Step dancing. Say those words in this
Say those words in Toronto, Baltimore or, say, south central Los Angeles: The images are as different as highlands and ganglands---everything moves and it's just as impressive. There are props, too---not bows, but boots: a hip-hop score and attitude.
And this kind of step-dancing is also traditional. Rooted in Africa, it was transferred to America "in the beginning of the last century when black colleges opened," says Ian Iqbar Rashid, director of the new step movie How She Move. "Kids started to do a version of it, which evolved into competitive step-dancing. And it's moved to the streets."
Sources as disparate as the early-'90s college sitcom A Different World---which dedicated an episode to a sorority step competition---to David LaChapelle's 2005 documentary, Rize---about the community of krump and clown dancers in LA---have kept step in the mainstream's mind's eye. More recent films, such as Drumline and Stomp the Yard, aim to bring it to the forefront.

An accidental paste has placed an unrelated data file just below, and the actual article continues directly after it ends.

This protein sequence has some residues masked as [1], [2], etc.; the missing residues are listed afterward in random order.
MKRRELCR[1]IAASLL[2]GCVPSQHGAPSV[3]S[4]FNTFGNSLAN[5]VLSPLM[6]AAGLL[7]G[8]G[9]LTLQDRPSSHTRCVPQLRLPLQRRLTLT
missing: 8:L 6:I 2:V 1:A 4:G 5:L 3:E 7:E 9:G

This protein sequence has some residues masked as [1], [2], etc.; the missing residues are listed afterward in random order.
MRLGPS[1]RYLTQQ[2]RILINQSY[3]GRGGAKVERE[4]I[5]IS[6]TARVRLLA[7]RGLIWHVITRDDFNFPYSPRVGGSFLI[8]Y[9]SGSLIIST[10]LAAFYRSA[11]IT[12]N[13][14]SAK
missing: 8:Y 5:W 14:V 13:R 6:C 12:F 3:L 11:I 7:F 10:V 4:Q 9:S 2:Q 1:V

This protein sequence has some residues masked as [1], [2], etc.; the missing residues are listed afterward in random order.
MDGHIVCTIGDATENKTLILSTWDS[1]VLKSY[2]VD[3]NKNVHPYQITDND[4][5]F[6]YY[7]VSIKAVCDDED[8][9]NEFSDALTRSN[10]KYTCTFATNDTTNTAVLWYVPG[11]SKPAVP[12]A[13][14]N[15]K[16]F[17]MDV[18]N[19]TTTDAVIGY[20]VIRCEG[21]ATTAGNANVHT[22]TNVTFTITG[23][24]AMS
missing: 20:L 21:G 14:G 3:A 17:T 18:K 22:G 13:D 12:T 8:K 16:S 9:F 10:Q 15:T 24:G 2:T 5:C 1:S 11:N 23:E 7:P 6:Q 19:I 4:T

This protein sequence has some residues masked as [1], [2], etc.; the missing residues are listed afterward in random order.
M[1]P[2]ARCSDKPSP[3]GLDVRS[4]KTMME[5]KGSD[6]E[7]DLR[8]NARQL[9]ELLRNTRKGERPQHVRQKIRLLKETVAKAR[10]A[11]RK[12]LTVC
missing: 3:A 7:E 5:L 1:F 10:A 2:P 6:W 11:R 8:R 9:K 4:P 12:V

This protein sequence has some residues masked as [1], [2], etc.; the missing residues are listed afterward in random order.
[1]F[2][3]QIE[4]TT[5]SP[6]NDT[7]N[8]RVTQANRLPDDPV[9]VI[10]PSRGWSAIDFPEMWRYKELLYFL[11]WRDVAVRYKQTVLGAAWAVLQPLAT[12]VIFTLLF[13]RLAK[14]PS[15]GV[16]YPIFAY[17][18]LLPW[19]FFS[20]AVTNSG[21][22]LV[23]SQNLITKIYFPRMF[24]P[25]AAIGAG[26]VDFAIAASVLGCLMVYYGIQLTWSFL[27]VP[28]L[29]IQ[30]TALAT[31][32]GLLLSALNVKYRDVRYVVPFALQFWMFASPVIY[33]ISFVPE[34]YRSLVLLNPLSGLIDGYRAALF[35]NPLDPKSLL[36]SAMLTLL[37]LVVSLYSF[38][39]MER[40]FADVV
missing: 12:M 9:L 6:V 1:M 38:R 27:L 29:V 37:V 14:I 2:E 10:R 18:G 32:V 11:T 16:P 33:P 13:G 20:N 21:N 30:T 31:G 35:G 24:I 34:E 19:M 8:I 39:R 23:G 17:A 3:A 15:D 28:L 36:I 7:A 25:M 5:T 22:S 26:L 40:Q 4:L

Almost all contemporary dance films, from Dirty Dancing to Save the Last Dance to Step Up, hinge on a couple brought together by complimentary moves so scorching they overcome the fact that they are from different sides of the proverbial tracks. How She Move, the debut feature script by Annmarie Morais, spins that plot line in a new way by presenting both sides in one person.